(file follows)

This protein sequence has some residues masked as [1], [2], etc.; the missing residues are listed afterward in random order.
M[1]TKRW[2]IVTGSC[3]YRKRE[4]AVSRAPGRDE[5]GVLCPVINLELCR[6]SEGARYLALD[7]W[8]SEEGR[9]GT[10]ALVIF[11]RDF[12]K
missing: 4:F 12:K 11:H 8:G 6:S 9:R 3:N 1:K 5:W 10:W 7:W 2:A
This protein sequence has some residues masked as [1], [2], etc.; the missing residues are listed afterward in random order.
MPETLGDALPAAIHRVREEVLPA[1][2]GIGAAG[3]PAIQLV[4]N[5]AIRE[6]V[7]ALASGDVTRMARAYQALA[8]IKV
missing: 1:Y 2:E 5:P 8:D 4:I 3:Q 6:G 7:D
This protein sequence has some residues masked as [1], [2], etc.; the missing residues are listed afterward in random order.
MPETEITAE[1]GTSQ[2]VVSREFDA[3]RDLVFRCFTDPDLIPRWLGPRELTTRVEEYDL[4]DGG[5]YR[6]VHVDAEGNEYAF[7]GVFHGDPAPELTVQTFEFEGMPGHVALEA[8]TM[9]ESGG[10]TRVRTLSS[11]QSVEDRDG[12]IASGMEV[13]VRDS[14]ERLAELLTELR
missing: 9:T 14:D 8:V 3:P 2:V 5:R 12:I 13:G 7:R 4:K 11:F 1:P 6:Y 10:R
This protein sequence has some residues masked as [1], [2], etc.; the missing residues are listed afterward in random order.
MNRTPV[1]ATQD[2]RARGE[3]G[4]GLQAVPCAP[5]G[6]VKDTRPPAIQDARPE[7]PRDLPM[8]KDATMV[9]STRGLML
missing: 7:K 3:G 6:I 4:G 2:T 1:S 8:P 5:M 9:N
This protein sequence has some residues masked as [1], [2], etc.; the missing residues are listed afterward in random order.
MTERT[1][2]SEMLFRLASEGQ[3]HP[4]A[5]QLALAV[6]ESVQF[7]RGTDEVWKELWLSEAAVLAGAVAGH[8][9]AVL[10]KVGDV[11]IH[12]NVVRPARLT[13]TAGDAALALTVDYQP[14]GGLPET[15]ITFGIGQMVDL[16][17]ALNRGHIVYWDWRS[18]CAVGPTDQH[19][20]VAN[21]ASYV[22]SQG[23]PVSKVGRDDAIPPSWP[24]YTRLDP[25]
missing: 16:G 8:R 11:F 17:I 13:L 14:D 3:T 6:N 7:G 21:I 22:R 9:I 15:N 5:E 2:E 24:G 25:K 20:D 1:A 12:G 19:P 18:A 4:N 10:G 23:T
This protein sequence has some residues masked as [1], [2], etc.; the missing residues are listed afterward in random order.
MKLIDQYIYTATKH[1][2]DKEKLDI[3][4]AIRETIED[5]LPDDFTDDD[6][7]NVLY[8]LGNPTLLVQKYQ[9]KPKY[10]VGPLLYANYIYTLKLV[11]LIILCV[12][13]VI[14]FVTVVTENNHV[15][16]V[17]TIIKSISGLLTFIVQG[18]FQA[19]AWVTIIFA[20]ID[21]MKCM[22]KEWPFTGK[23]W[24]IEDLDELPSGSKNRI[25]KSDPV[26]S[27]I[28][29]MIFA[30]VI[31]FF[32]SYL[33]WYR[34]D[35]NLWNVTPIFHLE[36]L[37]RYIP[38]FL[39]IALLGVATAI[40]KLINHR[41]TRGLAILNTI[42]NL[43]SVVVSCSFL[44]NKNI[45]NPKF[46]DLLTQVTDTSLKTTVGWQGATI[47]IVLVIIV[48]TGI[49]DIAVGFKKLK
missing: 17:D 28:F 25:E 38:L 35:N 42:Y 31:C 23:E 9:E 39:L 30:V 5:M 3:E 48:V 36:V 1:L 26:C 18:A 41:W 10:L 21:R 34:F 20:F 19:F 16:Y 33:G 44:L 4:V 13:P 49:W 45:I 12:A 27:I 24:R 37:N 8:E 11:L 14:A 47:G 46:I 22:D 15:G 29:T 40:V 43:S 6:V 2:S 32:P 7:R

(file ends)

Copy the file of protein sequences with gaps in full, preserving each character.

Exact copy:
This protein sequence has some residues masked as [1], [2], etc.; the missing residues are listed afterward in random order.
M[1]TKRW[2]IVTGSC[3]YRKRE[4]AVSRAPGRDE[5]GVLCPVINLELCR[6]SEGARYLALD[7]W[8]SEEGR[9]GT[10]ALVIF[11]RDF[12]K
missing: 4:F 12:K 11:H 8:G 6:S 9:R 3:N 1:K 5:W 10:W 7:W 2:A
This protein sequence has some residues masked as [1], [2], etc.; the missing residues are listed afterward in random order.
MPETLGDALPAAIHRVREEVLPA[1][2]GIGAAG[3]PAIQLV[4]N[5]AIRE[6]V[7]ALASGDVTRMARAYQALA[8]IKV
missing: 1:Y 2:E 5:P 8:D 4:I 3:Q 6:G 7:D
This protein sequence has some residues masked as [1], [2], etc.; the missing residues are listed afterward in random order.
MPETEITAE[1]GTSQ[2]VVSREFDA[3]RDLVFRCFTDPDLIPRWLGPRELTTRVEEYDL[4]DGG[5]YR[6]VHVDAEGNEYAF[7]GVFHGDPAPELTVQTFEFEGMPGHVALEA[8]TM[9]ESGG[10]TRVRTLSS[11]QSVEDRDG[12]IASGMEV[13]VRDS[14]ERLAELLTELR
missing: 9:T 14:D 8:V 3:P 2:V 5:R 12:I 13:G 7:R 4:K 11:F 1:P 6:Y 10:R
This protein sequence has some residues masked as [1], [2], etc.; the missing residues are listed afterward in random order.
MNRTPV[1]ATQD[2]RARGE[3]G[4]GLQAVPCAP[5]G[6]VKDTRPPAIQDARPE[7]PRDLPM[8]KDATMV[9]STRGLML
missing: 7:K 3:G 6:I 4:G 2:T 1:S 8:P 5:M 9:N
This protein sequence has some residues masked as [1], [2], etc.; the missing residues are listed afterward in random order.
MTERT[1][2]SEMLFRLASEGQ[3]HP[4]A[5]QLALAV[6]ESVQF[7]RGTDEVWKELWLSEAAVLAGAVAGH[8][9]AVL[10]KVGDV[11]IH[12]NVVRPARLT[13]TAGDAALALTVDYQP[14]GGLPET[15]ITFGIGQMVDL[16][17]ALNRGHIVYWDWRS[18]CAVGPTDQH[19][20]VAN[21]ASYV[22]SQG[23]PVSKVGRDDAIPPSWP[24]YTRLDP[25]
missing: 16:G 8:R 11:F 17:I 13:L 14:D 3:T 6:N 7:G 21:I 22:R 9:I 15:N 5:E 2:E 24:G 25:K 20:D 1:A 12:G 19:P 18:A 4:N 10:G 23:T
This protein sequence has some residues masked as [1], [2], etc.; the missing residues are listed afterward in random order.
MKLIDQYIYTATKH[1][2]DKEKLDI[3][4]AIRETIED[5]LPDDFTDDD[6][7]NVLY[8]LGNPTLLVQKYQ[9]KPKY[10]VGPLLYANYIYTLKLV[11]LIILCV[12][13]VI[14]FVTVVTENNHV[15][16]V[17]TIIKSISGLLTFIVQG[18]FQA[19]AWVTIIFA[20]ID[21]MKCM[22]KEWPFTGK[23]W[24]IEDLDELPSGSKNRI[25]KSDPV[26]S[27]I[28][29]MIFA[30]VI[31]FF[32]SYL[33]WYR[34]D[35]NLWNVTPIFHLE[36]L[37]RYIP[38]FL[39]IALLGVATAI[40]KLINHR[41]TRGLAILNTI[42]NL[43]SVVVSCSFL[44]NKNI[45]NPKF[46]DLLTQVTDTSLKTTVGWQGATI[47]IVLVIIV[48]TGI[49]DIAVGFKKLK
missing: 17:D 28:F 25:E 38:L 35:N 42:Y 31:C 23:E 9:E 39:L 30:V 5:M 3:E 48:V 36:V 1:L 26:C 18:A 41:W 10:L 21:R 34:F 20:F 19:F 16:Y 33:G 44:L 4:V 13:P 49:W 45:I 12:A 27:I 24:R 37:N 8:E 11:L 14:A 47:G 46:I 22:D 15:G 29:T 40:V 43:S 6:V 2:S 32:P 7:R